WARSAW, Poland — Polish police used tear gas and rubber bullets in clashes with far-right supporters Wednesday during an annual Independence Day march attended by thousands in Warsaw that went ahead despite a ban on public gatherings due to the pandemic.

Many participants turned up in cars and on motorbikes to observe social distancing. But a few thousand others marched on foot, holding up downtown traffic for hours.

Some threw firecrackers, stones and bottles at police in riot gear and into windows with LGBT rainbow flags or signs of anti-government sentiment. An apartment went on fire, but firefighters put it out. No one was hurt there.

During the clashes a 74-year-old photographer was injured in the face with a police rubber bullet.

Poland's right-wing government has been promoting and sometimes even joining the march and has shown acceptance of the far-right groups ever since it took power in 2015.

Warsaw Mayor Rafal Trzaskowski said the cost of the damage would be known Thursday.

"Clashes with the police, damage, trains held up, probably a (case of) arson, this is how the far-right, overindulged by the ruling team, is observing Independence Day," Trzaskowski said on Facebook.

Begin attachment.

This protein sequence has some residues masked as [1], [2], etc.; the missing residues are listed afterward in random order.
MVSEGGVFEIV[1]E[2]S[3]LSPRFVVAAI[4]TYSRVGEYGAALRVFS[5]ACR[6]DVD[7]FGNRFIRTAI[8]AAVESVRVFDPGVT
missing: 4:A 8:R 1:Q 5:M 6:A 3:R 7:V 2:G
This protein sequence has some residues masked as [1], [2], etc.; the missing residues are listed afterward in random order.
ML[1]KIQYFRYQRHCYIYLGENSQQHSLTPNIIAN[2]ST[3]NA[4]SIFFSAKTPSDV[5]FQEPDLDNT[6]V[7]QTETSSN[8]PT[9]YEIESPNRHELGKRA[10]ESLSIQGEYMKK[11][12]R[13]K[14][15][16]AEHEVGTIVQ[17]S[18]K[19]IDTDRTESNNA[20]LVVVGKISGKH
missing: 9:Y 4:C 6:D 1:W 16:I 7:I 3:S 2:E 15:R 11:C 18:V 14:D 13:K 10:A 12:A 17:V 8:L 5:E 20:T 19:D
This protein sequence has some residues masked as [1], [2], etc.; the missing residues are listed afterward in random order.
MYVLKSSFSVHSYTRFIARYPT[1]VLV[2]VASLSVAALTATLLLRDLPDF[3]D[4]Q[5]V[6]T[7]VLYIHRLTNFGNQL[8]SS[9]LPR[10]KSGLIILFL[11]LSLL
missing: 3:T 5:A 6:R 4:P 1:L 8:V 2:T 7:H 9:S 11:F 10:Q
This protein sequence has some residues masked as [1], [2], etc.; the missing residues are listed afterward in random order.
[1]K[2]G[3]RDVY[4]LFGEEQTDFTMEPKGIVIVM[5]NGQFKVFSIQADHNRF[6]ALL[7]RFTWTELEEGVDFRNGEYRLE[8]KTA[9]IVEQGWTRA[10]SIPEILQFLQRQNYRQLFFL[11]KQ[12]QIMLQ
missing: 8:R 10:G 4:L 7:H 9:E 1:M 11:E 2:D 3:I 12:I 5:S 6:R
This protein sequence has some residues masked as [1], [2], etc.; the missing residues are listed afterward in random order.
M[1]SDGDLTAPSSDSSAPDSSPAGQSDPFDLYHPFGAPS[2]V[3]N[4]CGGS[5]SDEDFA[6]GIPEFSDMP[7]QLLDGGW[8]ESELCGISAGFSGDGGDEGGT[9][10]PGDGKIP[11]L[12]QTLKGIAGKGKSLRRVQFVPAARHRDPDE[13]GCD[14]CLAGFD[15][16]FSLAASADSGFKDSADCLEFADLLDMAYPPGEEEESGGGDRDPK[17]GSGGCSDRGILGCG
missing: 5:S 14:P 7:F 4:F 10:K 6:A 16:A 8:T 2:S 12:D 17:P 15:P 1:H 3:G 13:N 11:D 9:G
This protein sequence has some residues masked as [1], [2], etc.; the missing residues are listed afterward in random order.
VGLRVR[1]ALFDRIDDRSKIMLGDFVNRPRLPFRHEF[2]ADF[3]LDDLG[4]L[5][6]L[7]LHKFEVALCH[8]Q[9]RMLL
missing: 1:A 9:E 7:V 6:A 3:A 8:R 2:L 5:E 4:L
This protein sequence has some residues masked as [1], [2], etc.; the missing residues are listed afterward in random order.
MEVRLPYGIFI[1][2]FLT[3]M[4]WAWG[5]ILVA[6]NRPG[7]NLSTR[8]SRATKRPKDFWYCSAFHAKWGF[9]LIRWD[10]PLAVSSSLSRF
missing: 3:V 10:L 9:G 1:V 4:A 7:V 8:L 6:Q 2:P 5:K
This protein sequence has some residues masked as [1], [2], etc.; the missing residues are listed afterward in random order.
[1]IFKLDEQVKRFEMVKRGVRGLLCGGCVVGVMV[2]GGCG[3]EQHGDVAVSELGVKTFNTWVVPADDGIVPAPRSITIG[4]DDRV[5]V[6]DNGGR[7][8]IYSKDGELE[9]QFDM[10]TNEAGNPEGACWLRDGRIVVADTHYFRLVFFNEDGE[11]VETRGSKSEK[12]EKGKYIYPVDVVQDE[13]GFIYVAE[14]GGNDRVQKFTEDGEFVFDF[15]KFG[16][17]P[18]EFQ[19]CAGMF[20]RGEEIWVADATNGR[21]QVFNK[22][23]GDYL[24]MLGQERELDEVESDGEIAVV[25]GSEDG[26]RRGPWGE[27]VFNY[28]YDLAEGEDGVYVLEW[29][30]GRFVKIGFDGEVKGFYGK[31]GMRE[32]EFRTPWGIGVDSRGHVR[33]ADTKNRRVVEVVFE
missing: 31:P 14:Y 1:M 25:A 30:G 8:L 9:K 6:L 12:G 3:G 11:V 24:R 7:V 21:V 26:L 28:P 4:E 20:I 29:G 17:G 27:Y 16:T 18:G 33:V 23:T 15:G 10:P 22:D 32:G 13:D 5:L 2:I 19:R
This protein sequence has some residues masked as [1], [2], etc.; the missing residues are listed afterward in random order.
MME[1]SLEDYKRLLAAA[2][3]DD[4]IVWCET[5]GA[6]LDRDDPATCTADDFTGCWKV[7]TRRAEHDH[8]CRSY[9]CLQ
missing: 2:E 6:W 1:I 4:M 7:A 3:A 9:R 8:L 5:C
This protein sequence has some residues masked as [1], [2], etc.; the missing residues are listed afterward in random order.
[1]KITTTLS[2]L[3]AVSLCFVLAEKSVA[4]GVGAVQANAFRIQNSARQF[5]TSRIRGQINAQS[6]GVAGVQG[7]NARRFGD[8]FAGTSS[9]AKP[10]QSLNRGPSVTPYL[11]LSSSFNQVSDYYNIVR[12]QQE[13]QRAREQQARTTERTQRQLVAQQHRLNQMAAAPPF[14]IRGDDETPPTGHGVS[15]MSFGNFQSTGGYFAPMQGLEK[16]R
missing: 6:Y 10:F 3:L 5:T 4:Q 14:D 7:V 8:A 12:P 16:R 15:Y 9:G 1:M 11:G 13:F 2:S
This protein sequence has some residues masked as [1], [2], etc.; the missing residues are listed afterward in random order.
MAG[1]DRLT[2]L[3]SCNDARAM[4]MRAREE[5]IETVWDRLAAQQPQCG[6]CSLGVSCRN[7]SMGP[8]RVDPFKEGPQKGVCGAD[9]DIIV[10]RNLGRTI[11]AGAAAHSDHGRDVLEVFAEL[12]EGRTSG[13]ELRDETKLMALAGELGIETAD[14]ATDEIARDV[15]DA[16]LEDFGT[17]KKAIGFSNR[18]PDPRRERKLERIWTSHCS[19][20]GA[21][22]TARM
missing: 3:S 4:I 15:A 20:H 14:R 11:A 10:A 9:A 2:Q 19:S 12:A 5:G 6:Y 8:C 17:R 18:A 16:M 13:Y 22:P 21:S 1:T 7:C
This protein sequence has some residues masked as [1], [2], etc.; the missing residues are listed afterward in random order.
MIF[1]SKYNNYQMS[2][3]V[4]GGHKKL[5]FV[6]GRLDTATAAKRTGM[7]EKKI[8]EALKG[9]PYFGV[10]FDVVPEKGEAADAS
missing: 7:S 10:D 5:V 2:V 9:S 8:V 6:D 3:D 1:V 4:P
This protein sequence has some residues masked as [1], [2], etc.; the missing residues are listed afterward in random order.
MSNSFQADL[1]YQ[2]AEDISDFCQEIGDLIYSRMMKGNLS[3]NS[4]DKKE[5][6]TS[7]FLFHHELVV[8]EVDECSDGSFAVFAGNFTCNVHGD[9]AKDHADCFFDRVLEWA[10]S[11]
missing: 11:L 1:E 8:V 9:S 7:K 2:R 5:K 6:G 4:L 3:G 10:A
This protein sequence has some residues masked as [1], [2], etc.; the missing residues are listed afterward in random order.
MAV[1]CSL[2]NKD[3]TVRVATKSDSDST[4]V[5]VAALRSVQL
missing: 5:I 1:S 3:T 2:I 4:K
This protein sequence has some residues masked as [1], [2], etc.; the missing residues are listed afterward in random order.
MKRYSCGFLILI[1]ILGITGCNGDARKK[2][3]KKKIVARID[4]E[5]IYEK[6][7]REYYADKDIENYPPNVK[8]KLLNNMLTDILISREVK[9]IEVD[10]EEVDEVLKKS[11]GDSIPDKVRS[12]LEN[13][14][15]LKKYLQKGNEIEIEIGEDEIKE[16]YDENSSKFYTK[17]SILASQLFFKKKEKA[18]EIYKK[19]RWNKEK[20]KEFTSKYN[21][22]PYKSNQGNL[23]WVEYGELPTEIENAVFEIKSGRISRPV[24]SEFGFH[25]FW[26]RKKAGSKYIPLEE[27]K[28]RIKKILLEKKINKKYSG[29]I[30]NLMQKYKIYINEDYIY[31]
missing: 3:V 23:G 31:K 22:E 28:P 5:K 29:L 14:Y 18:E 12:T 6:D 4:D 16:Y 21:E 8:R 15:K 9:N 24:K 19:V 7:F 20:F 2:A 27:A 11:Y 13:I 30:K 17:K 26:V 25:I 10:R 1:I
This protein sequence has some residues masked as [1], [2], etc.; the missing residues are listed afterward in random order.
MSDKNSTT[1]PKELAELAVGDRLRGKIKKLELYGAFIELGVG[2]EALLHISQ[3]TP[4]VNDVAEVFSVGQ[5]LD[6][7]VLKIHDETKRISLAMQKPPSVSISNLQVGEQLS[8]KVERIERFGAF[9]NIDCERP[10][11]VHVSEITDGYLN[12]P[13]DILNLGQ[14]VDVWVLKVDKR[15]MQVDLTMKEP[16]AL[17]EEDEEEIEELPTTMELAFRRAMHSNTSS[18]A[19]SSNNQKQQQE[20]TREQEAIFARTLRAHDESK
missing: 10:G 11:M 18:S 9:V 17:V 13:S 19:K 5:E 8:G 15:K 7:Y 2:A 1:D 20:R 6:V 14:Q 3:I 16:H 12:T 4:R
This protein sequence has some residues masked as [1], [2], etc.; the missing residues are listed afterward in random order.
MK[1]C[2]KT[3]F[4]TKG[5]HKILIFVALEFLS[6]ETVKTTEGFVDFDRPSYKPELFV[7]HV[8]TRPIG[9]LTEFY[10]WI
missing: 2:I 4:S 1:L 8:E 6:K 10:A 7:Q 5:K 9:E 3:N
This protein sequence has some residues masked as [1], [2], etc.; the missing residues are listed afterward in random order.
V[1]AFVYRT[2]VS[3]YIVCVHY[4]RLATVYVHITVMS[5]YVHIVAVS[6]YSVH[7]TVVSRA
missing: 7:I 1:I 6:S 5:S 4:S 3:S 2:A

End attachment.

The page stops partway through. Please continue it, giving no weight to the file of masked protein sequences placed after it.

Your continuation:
A lawmaker for the opposition Civic Coalition, Michal Szczerba, said on Twitter he will request a prosecutors' investigation into the fire at the apartment.

"Bandits caused a fire at an apartment," Szczerba said. "The full penal responsibility and all damages rest on the organizers of the illegal gathering."

Another opposition lawmaker, Paulina Hennig-Kloska tweeted to say: "Give us back our holiday and the joy that should accompany it. This is crime, not patriotism."

Warsaw police reported a number of arrests and also said some injured police were hospitalized. Details are to be released Thursday.

Warsaw authorities had banned the march, which a court also declared illegal, citing the ban on gatherings of over five people intended to stop the accelerating spread of the coronavirus.

The march came at a time when thousands of Poles have been holding daily nationwide protests against the government that backed the tightening of an already strict abortion law last month. The protesters are also demanding more rights for LGBT people and want the government to resign.

Organized by far-right groups, massive Independence Day marches have often led to clashes with leftwing groups and the police.

The Nov. 11 national holiday marks Poland's regaining of sovereignty after World War I.

Other Independence Day observances on Wednesday included President Andrzej Duda and other leaders attending a Catholic Mass in Warsaw and a ceremonial changing of the guard at the Tomb of the Unknown Soldier.